Business, Entrepreneur, Startup

How to Go from Small Business to Big Business the Right Way

Small businesses are prone to failure, but some manage to stay in business for years. However, taking it to the next level is a whole other challenge. Many small businesses struggle to grow, while some manage to grow into a big business. This process may take place slowly, while others hit the big league very quickly. Growing too fast, however, or in the wrong way can lead to disaster, and is a pitfall a lot of growing businesses fall into. Here’s how to go from small business to big business the right way.

Define Your Objective

The Basics of a Fast-Growth Business Plan

You started with a business plan. Draft a new one with the vision of what you want your business to become. How many stores do you want to operate? How much business do you want to do in a given year? Think about why you want to grow the business. Don’t grow for the mere sake of growth, and be very careful of trying to expand in the hope it will improve profits.

Run the numbers to determine how you’ll achieve this. What do you need to do to raise the capital for this expansion? How will you manage the debt payments if you don’t have the cash? Plan slow, steady growth instead of doubling the number of stores or customers in a given year. Have a plan for every purchase and new hire.

Know Your Market

A guide to pricing your products overseas

Not everyone has a product or service that can scale up. There may not be a market for what you offer. Know how you’ll reach a larger market, whether it is taking your product international or serving new market niches. Recognise that this may require new variations of your product or changes to your service delivery model. Consider now what competencies your leadership team needs – whether it is international logistics or knowledge of the language of your target market.

Consider partnering with other firms rather than reinventing the wheel. This may let you sell more products with less risk.

Slowly, Steadily Raise Revenue

Sudden price hikes can scare away clients. If your operating costs are increasing or you simply need to improve your profit margin, increase your prices by a small percentage. Wait a few weeks or months, and then increase them by another increment. Watch sales data. Ensure that your growth is sustainable. If sales drop off, you may need to lower prices again.

We often ignore the impact of collections and the literal cost of late payments, though this can cause havoc for small businesses. One solution is to pay attention to payments from clients. Resolve payment problems immediately. Be clear on your payment terms, and be aggressive on collections. You don’t have to cut off a slow paying client forever, but you could forbid future orders until they get current. You could also incentivise paying in full up front. If slow payments and non-payment are an issue, it may be wise to do credit checks of clients.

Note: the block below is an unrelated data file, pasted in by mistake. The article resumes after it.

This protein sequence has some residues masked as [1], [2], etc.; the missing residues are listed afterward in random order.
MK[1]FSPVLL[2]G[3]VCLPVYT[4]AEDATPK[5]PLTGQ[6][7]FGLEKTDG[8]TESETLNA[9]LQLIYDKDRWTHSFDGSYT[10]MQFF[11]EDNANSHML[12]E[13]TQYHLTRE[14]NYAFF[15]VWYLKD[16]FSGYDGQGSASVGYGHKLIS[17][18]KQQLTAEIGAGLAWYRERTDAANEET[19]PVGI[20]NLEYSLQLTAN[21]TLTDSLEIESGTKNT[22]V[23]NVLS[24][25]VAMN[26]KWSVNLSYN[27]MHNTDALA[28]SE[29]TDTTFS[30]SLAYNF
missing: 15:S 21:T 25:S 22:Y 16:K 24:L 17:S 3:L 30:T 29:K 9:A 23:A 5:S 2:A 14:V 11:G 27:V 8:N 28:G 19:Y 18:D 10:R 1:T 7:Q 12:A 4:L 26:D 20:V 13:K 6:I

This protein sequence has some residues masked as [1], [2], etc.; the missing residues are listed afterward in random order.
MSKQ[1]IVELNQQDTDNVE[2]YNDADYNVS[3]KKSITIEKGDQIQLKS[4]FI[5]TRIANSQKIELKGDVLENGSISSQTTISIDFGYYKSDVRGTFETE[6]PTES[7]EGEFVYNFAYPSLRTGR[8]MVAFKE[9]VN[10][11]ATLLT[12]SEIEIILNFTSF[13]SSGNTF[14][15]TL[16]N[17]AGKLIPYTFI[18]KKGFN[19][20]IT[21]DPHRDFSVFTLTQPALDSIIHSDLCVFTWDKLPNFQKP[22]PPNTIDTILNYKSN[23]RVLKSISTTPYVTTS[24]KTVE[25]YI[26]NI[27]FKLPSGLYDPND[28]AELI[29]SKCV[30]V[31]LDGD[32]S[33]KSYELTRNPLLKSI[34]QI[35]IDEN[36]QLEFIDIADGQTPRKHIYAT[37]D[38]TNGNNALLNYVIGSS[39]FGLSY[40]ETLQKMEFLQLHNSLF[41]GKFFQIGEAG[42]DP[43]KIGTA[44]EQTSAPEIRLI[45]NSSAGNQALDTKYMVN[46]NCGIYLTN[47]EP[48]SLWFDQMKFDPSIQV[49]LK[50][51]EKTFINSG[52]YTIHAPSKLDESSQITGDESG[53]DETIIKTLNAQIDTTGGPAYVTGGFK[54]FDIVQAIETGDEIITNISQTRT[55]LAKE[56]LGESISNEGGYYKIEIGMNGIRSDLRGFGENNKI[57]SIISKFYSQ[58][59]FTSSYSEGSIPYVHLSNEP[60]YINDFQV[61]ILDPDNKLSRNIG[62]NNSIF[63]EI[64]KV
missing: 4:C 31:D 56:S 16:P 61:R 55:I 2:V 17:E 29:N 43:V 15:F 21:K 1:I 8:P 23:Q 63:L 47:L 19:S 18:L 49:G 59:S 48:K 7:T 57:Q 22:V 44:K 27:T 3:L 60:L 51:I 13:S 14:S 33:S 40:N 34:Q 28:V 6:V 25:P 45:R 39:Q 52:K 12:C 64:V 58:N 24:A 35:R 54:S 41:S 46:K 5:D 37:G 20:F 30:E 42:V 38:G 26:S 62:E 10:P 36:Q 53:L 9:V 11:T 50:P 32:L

Manage Your Costs

What to Do With All That Inventory You Can’t Sell

Ensure that your production line is as efficient as possible before you increase your sales quotas. You want to maximise production before you have orders to fill. This optimisation will also allow you to expand without adding much more equipment.

As your business grows, recognise that small business plans aren’t good enough anymore. You’ll have to find a way to leverage volume and find a better energy deal. In this case, it would be wise to work with a brokerage service that will understand your business and be able to connect you with multiple service providers while negotiating for you. Energy brokerage services, for instance, are familiar with large business energy contracts. Demand volume discounts from your suppliers.

Pay attention to your inventory. Don’t make things in the vague hope they’ll sell. And don’t build up a massive inventory that may go bad or go out of style before you can sell it. If you are stuck with such an inventory, liquidate it so that you can reinvest that capital into the business. Determine what assets you own and how they contribute to the bottom line. Be willing to sell unused equipment and material. This reduces how much effort it takes to manage your assets, and it raises capital. It may even help you avoid liquidity problems.

Growth can crush a firm when they make mistakes during this critical time. However, with the right growth plan and strategy, you can expand your firm without experiencing a cash crunch and minimal risk to the firm’s survival.

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